It’s a way of making data-driven decisions at every step of your program. It’s about keeping a pulse on your program every day and finding new questions to answer, rather than just focusing on specific questions predetermined by your monitoring and evaluation team or funders.

“The question that’s being asked more and more is, ‘How does evaluation feed into better management decisions?’ That’s a shift from measurement of impact, to measurement for impact.”
– Megan Campbell (Feedback Labs)

How Does Impact Management Work?

Impact Management uses the basic components of monitoring and evaluation, but with an outlook shift. It involves frequent data collection, regular reporting and monitoring of your data, and iteratively updating your program indicators and metrics as data comes in and the program changes.

Impact Management differs from Impact Assessment in that it promotes course correction on a daily basis. Organizations collect data on their programs as they conduct activities, analyze that information on a regular basis, and make changes to the program.

With an outlook that encourages frequent changes, as if you were trading in stocks, organizations will have the ability to A/B test their programs with real-time data to make decisions immediately; rather than wait to compare and contrast two different surveys. They can test out new things and make changes as they receive data in servers, even at the end of the day rather than waiting for the official year-end review. It becomes a way of deciding how they should execute a program daily rather than only seeing strategic changes through.

“[Data collection] should be ongoing — it’s a value driver not a compliance requirement.”
– Tom Adams (Acumen)

In many ways, this is how decisions are made on Wall Street or Dalal Street in India. Analysts don’t wait until the end of the year to make investments by reviewing annual reports. They watch daily as the market fluctuates and strike as soon as they see new potential.

Impact Management works exactly the same. You should strive to increase your impact as soon as opportunity arrives, rather than waiting for a year-end external evaluation or approval.

How Can You Implement Impact Management?

To make Impact Management possible, switch from static data files to a flexible data system.

Today, most of your program officers and even your beneficiaries are armed with mini-computers in their pockets (read: smartphones). Leverage these to create a network of data ingestion devices, continuously tracking and measuring the impact of your programs. Use mobile data collection apps to add forms, deploy them to the field, and reach out not just to your field force but also your beneficiaries — not just at the end of the month or quarter, but as frequently as possible.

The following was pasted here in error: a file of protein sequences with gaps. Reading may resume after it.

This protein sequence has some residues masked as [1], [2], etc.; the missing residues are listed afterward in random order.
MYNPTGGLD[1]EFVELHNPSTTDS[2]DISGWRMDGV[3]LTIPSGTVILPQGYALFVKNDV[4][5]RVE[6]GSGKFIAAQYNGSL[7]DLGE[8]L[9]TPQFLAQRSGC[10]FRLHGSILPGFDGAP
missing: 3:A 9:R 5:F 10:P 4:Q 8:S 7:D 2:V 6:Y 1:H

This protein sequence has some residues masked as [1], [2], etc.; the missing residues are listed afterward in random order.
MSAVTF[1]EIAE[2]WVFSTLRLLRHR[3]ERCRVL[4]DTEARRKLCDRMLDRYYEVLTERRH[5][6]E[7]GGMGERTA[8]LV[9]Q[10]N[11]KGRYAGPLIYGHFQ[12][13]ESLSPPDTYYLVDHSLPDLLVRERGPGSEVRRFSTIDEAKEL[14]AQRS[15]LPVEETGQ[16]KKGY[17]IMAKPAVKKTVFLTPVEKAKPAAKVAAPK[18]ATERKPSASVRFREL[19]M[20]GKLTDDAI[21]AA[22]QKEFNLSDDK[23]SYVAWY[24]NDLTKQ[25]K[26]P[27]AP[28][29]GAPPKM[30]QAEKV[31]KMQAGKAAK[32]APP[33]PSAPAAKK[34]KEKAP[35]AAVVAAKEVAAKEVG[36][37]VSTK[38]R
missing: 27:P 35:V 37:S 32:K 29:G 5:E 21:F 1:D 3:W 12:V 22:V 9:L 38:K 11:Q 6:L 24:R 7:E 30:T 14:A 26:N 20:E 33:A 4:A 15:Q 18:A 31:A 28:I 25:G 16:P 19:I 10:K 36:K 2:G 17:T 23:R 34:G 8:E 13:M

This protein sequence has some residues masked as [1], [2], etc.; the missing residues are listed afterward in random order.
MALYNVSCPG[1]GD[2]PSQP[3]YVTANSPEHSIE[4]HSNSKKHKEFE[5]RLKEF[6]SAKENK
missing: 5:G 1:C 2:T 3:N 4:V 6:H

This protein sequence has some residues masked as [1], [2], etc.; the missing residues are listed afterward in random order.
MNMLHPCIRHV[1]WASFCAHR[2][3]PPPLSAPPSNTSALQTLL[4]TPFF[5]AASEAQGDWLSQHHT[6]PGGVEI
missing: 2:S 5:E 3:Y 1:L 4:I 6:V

Then don’t let this data sit in Excel files. Use today’s technologies to create your own data management system, one that will link your beneficiaries, connect your programs, and answer queries. Have someone with an analytical bent look at this data regularly, or draw on machine power to analyze this data and generate meaningful insights or reports in real time.

“We’re moving away from a static data world, where you work on datasets, and you write reports, to a dynamic data world where data is always being generated and created and it helps you do your job better.”
– Andrew Means (beyond.uptake)

Lastly, it’s crucial to tie this flexible data system back to your decisions. Make real-time data — rather than guesses or last year’s data — the basis of every program decision and the foundation of even weekly catch-ups. And don’t hesitate to test out new things. Data will tell you whether something worked or not.

Many of our partners are using our platform to make Impact Management possible and track their programs in real time. The platform lets them create and tweak data collection forms, and monitor incoming data in real time on their computer, in regular reports, or even on map-based dashboards. They are asking new questions about how their programs are doing and answering them with data.

If we really want to create the best development programs, we’ll have to think differently and use evidence not just once every month or year, but as we make crucial decisions every day. All backed by the tenets of Impact Management: test, fail, improve, repeat.

Join us at MERL Tech London on March 19-20 – where we’ll be debating this topic!